• Elina Halonen

Theory-informed or theory-inspired behaviour change?


I want to highlight a great article from Sarah Osman where she explains the reason why both broad AND deep knowledge of the BeSci theoretical landscape as well as how to apply it are crucially important for practitioners.


Some of the reasons why interventions might not be successful include:

  • The wrong theory is selected or isn't not applied as intended

  • The theory does not specify behaviour change techniques,

  • Behaviour change techniques are not applied correctly

  • Theory does not specify Forms of Delivery

  • Theory has limited generalizability or range of application


As Sarah highlights, one crucial mistake is not analysing the full scope of behavioural determinants for a given behaviour - i.e. you get the diagnosis wrong from the beginning. She gives a couple of suggestions for how to go beyond invidual-level measures - see more in the article.


Another important question is whether interventions are “theory-inspired” versus “theory-based”. Interventions should be well-documented and theory-based, so if you are commissioning behaviour change work, your chosen specialist should be able to answer the following questions:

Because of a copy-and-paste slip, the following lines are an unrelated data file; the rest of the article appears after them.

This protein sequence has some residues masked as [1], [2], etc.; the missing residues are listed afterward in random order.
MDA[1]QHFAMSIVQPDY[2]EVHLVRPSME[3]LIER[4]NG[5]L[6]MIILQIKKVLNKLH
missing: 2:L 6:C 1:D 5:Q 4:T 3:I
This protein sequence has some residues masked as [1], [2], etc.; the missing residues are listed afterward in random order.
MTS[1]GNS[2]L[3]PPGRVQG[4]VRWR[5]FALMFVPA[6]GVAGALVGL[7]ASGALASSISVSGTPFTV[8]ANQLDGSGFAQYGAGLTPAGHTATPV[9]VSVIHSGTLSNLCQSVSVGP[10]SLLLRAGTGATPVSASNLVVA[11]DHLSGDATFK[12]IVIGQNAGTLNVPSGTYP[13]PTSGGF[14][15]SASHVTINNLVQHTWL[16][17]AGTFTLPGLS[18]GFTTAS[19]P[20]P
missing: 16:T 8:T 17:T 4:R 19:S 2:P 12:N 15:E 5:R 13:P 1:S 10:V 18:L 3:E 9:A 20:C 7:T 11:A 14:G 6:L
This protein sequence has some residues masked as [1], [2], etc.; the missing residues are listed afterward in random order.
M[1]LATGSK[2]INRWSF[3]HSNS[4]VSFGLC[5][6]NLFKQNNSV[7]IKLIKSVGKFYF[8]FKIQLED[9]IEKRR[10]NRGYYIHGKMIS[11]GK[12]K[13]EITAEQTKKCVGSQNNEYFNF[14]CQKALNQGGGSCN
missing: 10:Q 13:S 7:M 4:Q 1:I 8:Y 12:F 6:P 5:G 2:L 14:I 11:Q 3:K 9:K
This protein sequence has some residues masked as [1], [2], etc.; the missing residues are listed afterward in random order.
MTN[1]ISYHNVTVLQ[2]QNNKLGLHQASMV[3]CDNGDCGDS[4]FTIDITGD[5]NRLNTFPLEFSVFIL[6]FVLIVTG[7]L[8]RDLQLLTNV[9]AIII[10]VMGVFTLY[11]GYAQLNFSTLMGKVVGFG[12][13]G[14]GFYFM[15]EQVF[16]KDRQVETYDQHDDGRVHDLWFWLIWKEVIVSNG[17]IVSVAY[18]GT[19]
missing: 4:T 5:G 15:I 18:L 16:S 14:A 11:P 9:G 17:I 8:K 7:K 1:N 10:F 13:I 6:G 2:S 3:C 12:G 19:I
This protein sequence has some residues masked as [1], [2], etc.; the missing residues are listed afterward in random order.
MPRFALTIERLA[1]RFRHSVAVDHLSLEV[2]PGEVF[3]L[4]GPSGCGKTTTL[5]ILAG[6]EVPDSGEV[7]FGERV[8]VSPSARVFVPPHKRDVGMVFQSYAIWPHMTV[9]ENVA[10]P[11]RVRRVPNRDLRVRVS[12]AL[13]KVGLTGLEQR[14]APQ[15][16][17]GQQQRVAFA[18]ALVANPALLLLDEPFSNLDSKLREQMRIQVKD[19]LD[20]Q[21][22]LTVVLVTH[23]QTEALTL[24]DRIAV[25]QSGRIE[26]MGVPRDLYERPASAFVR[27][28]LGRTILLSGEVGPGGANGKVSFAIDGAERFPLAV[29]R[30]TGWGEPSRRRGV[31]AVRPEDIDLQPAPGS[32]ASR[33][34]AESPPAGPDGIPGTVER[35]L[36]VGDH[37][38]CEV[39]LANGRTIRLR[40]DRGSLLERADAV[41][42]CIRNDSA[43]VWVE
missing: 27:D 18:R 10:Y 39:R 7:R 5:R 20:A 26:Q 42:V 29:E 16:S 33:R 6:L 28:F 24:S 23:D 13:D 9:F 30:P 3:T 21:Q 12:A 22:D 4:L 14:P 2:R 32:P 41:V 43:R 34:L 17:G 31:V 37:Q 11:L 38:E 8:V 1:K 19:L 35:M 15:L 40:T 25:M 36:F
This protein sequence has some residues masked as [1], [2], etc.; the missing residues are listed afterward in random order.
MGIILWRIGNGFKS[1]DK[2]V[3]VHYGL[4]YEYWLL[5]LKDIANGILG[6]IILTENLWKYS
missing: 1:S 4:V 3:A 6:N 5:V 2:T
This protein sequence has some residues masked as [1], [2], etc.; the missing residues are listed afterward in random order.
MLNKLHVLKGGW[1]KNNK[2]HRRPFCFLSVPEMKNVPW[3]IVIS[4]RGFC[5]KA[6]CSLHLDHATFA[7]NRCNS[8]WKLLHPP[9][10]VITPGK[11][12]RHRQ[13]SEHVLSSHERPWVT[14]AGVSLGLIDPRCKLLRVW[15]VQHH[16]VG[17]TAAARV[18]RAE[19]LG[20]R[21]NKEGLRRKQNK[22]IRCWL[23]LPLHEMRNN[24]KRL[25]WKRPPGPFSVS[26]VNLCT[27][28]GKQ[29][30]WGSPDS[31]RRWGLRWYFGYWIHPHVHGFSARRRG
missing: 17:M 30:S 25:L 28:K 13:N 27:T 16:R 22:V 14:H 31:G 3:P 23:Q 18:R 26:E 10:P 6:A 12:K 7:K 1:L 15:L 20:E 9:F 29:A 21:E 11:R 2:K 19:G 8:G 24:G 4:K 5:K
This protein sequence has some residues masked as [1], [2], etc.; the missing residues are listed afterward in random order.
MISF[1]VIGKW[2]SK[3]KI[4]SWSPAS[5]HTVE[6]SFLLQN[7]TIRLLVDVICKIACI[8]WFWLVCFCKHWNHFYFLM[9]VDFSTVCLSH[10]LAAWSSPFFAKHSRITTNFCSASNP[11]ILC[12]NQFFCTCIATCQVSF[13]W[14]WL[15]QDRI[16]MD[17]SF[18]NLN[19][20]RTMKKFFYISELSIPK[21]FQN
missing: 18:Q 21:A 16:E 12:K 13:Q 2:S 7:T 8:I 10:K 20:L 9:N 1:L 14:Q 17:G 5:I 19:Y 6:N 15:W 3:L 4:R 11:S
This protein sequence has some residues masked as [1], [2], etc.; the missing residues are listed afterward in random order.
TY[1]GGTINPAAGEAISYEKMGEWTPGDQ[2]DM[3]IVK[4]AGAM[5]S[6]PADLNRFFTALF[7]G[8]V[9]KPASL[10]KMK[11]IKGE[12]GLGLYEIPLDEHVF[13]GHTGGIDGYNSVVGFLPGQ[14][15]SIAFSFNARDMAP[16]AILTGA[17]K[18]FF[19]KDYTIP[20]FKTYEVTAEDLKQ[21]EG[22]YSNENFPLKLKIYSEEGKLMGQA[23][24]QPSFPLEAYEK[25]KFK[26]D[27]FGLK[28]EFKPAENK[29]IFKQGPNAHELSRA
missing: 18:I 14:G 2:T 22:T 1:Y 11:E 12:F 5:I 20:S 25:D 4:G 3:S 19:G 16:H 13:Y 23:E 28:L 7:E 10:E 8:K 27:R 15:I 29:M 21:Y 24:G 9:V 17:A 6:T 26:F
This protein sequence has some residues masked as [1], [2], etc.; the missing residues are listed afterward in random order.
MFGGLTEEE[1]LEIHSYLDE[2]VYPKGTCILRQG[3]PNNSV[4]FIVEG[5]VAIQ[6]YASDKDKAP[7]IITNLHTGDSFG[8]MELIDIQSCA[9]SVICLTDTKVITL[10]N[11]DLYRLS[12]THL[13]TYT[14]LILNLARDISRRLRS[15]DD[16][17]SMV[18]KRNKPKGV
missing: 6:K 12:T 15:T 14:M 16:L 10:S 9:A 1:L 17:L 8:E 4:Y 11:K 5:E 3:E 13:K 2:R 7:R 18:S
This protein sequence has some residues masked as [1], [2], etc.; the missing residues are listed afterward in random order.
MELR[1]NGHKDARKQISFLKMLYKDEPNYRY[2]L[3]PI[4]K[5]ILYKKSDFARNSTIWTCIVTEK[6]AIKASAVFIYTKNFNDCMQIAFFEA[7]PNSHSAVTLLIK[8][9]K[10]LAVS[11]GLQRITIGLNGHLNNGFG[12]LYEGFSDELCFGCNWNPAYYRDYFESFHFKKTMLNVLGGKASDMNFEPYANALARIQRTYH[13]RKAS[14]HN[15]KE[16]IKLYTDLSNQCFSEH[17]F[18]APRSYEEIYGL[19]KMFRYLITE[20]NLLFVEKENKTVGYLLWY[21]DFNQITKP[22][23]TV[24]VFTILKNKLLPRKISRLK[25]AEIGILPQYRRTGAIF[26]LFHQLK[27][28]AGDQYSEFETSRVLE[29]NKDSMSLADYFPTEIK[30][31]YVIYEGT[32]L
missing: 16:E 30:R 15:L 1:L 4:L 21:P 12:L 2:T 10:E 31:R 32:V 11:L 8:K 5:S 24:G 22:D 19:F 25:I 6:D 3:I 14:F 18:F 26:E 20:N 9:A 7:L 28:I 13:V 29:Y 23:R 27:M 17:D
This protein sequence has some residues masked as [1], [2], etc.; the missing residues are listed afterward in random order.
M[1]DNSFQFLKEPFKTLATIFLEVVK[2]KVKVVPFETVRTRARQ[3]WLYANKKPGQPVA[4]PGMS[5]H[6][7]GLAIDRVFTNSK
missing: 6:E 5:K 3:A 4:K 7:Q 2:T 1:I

• What was the process of identifying key behaviours?

  • How was formative research conducted to identify the barriers and facilitators?

  • How were relevant theories identified?

  • How were barriers prioritised?

  • How were behaviour change tactics selected?

Otherwise it's more in the category of “theory-inspired interventions [that] pay ‘lip service’ to behavioural theory but fail to link intervention components with relevant theoretical determinants.”*


Highly recommended reading:

https://www.osmanadvisoryservices.com/how-does-behavioural-theory-improve-intervention-design/


* (original reference Hagger & Weed, 2019)

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